Medical Reserve Corps Units Help Their Communities Get Ready during National Preparedness Month

By Alyson Jordan, MPA, Communications Specialist, Public Health Preparedness, NACCHO

Today is Get Ready Day, which reminds Americans to prepare themselves, their families, and their communities for all disasters and hazards, including pandemic flu, infectious disease, natural disasters, and other emergencies. While it is important to take the time today to prepare for a disaster or emergency, Americans should be prepared all year for any unforeseen event.

Franklin County and Columbus MRC (OH) volunteers at the POD VRC exercise on Sept. 11

Franklin County and Columbus MRC (OH) volunteers at the POD VRC exercise on Sept. 11

Helping their communities to get ready all year long is the part of the mission of the Medical Reserve Corps (MRC), a national network of over 200,000 volunteers in nearly 1,000 units across the United States. MRC units play a critical role in encouraging their communities to be prepared for disasters. This year, many units have come up with creative ways to mark National Preparedness Month.

So far this month, MRC units have hosted or participated in the following activities:

  • The Franklin County and Columbus MRC (OH) hosted the Westerville Kids and Cops Day on Sept. 8, where volunteers passed out hundreds of packets of preparedness materials, including the Federal Emergency Management Agency activity book to children and families. On Sept. 11, 18 MRC volunteers participated in a Point-of-Dispensing (POD) Volunteer Reception Center (VRC) exercise to practice going through a VRC and getting a POD assignment.
  • Triena Dietrich, MRC Coordinator for the Adams County MRC (IL), spoke about Preparedness Month and how to construct a disaster plan and prepare your family for an emergency on a local radio station on Sept. 9.
  • On Sept. 15, the Uncas Health District MRC (CT) distributed preparedness coloring books to kids at a community fair in Norwich, CT.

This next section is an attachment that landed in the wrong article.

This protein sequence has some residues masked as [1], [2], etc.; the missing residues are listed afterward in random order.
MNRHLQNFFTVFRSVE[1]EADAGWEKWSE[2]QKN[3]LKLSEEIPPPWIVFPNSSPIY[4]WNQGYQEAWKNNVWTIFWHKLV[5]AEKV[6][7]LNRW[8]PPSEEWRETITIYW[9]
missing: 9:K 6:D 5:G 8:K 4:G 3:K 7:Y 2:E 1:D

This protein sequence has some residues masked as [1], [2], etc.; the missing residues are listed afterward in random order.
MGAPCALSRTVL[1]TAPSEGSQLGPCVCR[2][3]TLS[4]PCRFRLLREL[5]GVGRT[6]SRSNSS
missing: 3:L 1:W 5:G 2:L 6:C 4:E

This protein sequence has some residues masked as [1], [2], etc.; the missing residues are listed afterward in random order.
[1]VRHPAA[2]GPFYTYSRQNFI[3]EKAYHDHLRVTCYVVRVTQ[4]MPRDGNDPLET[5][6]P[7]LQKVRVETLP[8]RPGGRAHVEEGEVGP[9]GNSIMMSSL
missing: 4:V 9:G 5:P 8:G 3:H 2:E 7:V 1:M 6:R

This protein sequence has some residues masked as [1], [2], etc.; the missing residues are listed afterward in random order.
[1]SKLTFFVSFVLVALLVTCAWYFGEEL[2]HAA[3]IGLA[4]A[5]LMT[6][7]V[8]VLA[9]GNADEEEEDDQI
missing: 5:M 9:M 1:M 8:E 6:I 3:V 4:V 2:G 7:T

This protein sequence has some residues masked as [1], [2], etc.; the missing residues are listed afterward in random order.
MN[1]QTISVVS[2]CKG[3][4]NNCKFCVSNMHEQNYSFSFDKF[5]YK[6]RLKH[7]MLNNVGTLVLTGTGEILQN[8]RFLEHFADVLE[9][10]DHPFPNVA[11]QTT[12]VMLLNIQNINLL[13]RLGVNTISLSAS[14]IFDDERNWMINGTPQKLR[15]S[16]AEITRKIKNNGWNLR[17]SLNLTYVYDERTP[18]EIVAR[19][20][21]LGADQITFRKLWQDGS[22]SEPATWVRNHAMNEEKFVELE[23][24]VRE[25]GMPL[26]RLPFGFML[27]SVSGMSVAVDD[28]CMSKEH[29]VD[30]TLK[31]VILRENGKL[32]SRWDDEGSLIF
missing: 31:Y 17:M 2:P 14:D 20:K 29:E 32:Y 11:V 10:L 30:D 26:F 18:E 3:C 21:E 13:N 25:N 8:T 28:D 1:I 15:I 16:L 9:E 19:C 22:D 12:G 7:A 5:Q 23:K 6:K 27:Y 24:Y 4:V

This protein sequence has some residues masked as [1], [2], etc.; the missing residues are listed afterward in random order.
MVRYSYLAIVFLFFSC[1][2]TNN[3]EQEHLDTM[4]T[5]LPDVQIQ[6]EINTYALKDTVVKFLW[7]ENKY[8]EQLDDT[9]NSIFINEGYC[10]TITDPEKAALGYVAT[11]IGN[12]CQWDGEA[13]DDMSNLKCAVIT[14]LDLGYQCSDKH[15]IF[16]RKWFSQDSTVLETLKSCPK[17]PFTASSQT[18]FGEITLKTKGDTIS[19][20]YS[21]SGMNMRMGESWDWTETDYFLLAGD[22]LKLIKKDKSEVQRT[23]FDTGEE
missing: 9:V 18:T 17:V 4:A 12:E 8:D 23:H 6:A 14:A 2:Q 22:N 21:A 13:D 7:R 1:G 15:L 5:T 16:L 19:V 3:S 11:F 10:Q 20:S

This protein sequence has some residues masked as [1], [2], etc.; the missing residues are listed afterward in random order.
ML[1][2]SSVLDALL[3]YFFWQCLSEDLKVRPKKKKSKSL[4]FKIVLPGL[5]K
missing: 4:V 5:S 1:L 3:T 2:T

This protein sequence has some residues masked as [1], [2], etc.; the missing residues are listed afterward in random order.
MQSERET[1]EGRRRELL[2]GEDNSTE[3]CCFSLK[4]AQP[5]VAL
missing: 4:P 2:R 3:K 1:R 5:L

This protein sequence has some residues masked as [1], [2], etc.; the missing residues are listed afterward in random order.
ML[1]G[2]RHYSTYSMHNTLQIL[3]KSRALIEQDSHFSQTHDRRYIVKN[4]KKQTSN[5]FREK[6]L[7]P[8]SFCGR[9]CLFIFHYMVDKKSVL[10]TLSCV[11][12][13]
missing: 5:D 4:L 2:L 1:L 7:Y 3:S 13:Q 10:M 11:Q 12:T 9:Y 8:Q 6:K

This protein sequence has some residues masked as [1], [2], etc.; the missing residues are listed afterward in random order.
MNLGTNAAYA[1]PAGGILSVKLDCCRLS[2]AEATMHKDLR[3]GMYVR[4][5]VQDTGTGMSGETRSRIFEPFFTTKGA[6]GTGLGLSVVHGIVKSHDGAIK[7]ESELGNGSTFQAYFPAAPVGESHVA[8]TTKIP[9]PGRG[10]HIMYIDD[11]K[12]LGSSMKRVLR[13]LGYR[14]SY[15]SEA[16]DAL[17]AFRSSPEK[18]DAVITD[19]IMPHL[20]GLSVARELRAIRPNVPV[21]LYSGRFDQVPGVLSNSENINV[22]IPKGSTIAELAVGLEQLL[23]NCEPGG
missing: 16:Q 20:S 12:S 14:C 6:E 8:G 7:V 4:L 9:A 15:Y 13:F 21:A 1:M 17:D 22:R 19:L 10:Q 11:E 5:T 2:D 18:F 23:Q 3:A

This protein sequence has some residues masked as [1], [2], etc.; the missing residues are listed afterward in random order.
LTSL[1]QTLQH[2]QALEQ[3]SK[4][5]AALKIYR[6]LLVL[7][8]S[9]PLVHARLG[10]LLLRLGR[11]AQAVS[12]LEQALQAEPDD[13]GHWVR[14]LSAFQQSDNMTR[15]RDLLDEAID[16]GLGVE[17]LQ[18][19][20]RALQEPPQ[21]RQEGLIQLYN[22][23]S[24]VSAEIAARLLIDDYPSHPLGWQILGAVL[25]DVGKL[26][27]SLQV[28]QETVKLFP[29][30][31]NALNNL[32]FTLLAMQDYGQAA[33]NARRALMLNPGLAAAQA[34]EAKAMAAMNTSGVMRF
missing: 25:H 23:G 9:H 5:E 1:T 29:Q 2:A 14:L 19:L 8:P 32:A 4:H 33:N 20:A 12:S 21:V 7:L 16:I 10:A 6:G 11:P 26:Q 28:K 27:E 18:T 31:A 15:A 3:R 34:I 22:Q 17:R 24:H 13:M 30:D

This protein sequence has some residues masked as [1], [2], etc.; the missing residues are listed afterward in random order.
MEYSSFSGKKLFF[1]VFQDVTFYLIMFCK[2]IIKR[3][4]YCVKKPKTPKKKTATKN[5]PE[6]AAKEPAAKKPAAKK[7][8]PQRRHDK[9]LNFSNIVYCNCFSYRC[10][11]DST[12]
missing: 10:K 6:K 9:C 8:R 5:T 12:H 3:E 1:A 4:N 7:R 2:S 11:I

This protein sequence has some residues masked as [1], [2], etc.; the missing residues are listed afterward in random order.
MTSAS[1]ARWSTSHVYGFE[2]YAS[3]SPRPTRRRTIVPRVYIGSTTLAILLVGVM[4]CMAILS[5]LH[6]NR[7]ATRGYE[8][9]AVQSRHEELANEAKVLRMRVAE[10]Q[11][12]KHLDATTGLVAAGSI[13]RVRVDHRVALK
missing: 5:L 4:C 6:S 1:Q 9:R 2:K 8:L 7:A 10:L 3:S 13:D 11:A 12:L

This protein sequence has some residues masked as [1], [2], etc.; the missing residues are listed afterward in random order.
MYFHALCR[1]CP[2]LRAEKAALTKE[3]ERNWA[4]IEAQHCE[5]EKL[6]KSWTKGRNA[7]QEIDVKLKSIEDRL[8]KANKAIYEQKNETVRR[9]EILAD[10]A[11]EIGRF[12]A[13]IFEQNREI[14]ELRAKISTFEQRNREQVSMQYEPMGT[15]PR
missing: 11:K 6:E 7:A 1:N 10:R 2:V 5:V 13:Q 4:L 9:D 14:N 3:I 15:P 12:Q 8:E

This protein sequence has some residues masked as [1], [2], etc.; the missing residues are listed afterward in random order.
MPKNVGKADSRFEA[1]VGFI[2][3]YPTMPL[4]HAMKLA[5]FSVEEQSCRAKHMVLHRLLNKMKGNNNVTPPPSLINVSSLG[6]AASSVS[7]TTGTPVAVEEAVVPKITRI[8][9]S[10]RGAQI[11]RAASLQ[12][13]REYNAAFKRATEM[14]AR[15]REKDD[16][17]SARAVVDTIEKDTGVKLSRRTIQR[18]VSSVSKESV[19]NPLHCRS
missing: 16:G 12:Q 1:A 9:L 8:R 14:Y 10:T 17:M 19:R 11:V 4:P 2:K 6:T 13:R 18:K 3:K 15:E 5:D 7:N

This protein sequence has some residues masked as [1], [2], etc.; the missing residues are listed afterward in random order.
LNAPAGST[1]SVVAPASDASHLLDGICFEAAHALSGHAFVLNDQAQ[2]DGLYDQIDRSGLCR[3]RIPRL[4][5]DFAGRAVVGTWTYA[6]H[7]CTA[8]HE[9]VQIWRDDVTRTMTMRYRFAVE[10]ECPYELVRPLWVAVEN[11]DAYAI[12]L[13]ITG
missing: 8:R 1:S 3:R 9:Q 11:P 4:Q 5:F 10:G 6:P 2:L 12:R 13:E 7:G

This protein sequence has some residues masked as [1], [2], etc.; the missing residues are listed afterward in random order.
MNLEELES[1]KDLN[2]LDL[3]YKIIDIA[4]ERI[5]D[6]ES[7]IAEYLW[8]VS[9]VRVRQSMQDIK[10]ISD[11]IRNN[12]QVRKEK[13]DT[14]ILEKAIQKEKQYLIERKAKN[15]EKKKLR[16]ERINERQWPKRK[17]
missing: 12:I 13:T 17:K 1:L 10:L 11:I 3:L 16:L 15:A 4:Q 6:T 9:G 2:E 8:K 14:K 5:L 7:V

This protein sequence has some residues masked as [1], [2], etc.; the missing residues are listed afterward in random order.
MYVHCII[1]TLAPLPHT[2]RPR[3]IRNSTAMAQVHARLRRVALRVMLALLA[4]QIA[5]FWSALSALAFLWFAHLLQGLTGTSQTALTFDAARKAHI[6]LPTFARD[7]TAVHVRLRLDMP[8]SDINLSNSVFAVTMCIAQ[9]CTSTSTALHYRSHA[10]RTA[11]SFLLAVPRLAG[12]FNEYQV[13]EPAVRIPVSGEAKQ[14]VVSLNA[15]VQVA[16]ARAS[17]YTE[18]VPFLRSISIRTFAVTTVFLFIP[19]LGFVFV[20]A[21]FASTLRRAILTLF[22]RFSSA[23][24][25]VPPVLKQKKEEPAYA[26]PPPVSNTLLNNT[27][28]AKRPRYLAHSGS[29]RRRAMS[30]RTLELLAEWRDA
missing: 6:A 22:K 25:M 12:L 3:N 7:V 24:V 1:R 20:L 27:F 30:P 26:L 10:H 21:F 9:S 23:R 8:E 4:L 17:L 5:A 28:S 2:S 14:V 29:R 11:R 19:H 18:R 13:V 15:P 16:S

• The Ida County MRC (IA) has their MRC volunteers writing editorials in their local paper responding to “What would you do?” questions. MRC volunteers’ responses offer tips for residents who might have to respond to scenarios including active shooters, gas explosions, loss of electricity, or severe weather.

But there are still two weeks left in National Preparedness Month! MRC units have some great events lined up for the end of the month:

  • Salt Lake County MRC (UT) will raise awareness about emergency preparedness and will recruit new members at the Utah State Fair. They will also participate in a multijurisdictional exercise with the Community Emergency Response Team.
  • Satilla MRC and the Ware County Community Emergency Response Team (GA) will simulate a texting and driving accident scenario. They will also use the opportunity to educate residents about disaster preparedness, and the upcoming flu season.
  • The Hopkins-Muhlenberg MRC (KY) will be conducting the American Public Health Association’s Preparedness Kit Recipe Challenge to encourage citizens to think about preparedness planning, and developing emergency supply kits. Citizens will be invited to submit recipes using ingredients one would find in an emergency food supply kit.

Throughout Preparedness Month, NACCHO has been leading an MRC volunteer recruitment campaign in select markets to encourage folks to protect the health of their communities by volunteering with their local MRC unit. If you live in the San Francisco, Portland, OR, Houston, Louisville, KY, or Detroit areas, be sure to listen to your local radio networks, and you might hear an MRC unit leader speaking on the radio about the benefits of the MRC in your community.

NACCHO supports the national MRC network and encourages local health departments to partner with MRC units to enhance workforces that have been strained by budget cuts. Local health departments often partner with MRC units to supplement existing emergency medical response capabilities and public health infrastructure. MRC units help their communities prepare for a disaster and also with routine public health activities, such as vaccination clinics, public health education events, and first aid at large community events. Read NACCHO’s fact sheet, “The Medical Reserve Corps: A Valuable Asset to Local Health Departments” to discover new ways your local health department can partner with MRC units, or how to start an MRC unit if your local health department does not have one.

Does your local health department have an MRC unit? What do they have planned for National Preparedness Month? Let us know in the comment box below or email mrcnewsletter@naccho.org.

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